Frequently Asked Questions
How are guarantor loans different from other loans?
The most apparent difference between the two types of loans is the need for a guarantor. Our guarantor loans require you to have a friend, family member, or anyone else you might know come and guarantee your loan for you. This is not what other loans require from you. Apart from that, your credit ratings or ability to secure your loan arequite irrelevant, something that virtually no other loan offers you.
Then how is it better than any other loan out there?
This requirement of ours allows us to disregard your credit ratings and ability to secure your loan. You don't need shiny, impressive credit ratings, nor own a house to keep as collateral. Got bad credit? It doesn't matter. About time someone said that.
However, there's more. When you have bad credit, the usual bad credit loans are certainly an option, but a rather expensive one. With sky-rocketing interest rates, there is little helping there and more of increasing the trouble you are already in. When our loans stand against the likes of payday or logbook loans, the difference in the cost of servicing these loans become apparent, with the latter even requiring you to have a car to secure the loan.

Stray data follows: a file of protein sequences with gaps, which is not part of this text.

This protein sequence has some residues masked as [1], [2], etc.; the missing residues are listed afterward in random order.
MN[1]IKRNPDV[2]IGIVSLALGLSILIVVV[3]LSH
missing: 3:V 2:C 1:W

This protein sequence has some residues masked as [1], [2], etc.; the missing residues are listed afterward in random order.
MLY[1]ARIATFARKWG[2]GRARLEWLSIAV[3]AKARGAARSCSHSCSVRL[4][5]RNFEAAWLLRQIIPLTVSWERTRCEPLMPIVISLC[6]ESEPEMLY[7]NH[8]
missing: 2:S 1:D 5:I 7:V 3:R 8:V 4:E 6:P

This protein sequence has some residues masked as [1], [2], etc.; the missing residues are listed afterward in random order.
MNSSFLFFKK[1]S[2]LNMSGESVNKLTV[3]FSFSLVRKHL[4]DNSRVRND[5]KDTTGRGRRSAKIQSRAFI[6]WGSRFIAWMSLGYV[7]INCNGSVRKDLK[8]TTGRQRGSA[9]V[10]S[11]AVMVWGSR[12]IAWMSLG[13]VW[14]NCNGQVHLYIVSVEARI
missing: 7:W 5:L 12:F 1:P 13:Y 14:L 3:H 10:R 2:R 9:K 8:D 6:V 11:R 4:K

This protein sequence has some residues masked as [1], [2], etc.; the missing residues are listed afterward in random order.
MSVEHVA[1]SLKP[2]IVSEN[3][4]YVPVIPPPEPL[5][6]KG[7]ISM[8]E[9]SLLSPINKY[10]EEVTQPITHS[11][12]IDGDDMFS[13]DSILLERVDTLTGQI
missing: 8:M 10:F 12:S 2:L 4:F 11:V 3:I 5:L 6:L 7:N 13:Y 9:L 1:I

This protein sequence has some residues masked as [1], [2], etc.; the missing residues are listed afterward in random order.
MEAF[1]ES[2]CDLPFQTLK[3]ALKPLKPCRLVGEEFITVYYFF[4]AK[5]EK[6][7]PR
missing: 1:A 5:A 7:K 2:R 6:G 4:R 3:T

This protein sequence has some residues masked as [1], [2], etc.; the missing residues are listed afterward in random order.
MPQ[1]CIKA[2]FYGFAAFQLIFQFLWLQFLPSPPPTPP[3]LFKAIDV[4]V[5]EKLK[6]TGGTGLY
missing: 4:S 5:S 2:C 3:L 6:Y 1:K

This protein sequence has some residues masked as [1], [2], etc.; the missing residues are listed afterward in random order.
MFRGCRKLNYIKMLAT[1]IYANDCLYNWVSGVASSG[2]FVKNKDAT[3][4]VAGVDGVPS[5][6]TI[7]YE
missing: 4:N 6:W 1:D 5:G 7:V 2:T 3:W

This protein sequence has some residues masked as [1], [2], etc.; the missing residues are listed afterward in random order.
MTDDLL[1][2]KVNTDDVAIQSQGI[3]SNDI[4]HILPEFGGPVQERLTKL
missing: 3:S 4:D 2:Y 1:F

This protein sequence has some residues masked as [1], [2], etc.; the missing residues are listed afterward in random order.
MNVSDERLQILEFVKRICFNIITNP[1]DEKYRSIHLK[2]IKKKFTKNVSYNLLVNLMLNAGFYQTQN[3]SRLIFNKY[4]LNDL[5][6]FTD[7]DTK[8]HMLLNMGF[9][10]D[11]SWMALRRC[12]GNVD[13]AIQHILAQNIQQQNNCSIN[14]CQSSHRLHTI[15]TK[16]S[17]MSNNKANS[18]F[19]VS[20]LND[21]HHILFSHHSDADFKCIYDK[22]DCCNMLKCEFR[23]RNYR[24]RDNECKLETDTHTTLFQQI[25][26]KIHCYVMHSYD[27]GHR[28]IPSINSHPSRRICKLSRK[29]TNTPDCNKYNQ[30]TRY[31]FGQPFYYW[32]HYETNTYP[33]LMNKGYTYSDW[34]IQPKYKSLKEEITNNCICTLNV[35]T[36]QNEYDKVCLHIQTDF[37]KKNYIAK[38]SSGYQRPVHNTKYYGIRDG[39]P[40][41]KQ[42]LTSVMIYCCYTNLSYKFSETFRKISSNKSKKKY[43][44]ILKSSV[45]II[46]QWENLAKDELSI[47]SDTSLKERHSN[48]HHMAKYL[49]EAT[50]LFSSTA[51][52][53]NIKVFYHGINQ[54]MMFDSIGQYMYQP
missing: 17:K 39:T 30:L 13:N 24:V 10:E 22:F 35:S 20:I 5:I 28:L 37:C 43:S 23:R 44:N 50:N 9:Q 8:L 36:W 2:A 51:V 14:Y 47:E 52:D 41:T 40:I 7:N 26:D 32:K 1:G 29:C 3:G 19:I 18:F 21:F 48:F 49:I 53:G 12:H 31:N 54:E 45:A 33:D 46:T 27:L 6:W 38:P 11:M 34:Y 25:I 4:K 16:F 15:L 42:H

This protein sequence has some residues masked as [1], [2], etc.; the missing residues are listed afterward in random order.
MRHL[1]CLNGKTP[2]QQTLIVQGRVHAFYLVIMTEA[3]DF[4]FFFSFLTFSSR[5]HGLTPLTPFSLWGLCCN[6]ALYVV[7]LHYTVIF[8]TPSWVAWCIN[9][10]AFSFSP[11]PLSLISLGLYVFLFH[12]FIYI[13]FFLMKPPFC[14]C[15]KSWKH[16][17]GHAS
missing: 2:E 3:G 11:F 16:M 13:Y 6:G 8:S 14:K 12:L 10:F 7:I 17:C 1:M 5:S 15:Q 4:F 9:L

This explains the increasing popularity of guarantor loans, and set ups of providers like Buddy Loans and Piggy Guarantor Loans.
I have bad credit. What are my chances?
Having explained quite clearly a few times earlier, anyone with bad credit has the same amount of chance as someone with perfect credit ratings. This is because your credit ratings is not a factor in your ability to get a guarantor loan. If you can manage a guarantor who is eligible to vouch for you, your financial ghosts of the past will not come to haunt you.
Who can vouch for me?
Anyone who trusts you enough to guarantee your loan is eligible to be your guarantor. Be it a family member, friend, or a colleague, it doesn't matter. As long as that person meets our criteria, you're good to go.
However, for anyone to be considered eligible, there are a few requirements. Firstly, the person must not be financially linked to you. This means that your spouse is ineligible to be your guarantor. The person must be at least 21 years of age, and not just be a citizen of the UK, but also own a house here in the UK. In addition, the person must also have a good credit history so that we are able to take their word. By disregarding your credit ratings, we are effectively replacing it with that of your guarantor, and thus, they must show creditworthiness.
What happens if I default?
This is a very important question, the answer of which must be read over and again before proceeding forward. The role your guarantor assumes here bring along with itself considerable responsibility. Guaranteeing your loan means using their credibility to allow you a loan. So, in any case of default or late payments, while the repercussions will not be any different, you will not be the only one going under the axe. If you have defaulted altogether, your guarantor's credit ratings will reflect that, while a simple case of a few missed payments would require your guarantor to pay the difference.
This is why it is imperative that you know the person well. Your guarantor, before signing the contract, will be made aware of this responsibility to avoid future conflicts and prevalence of utmost transparency.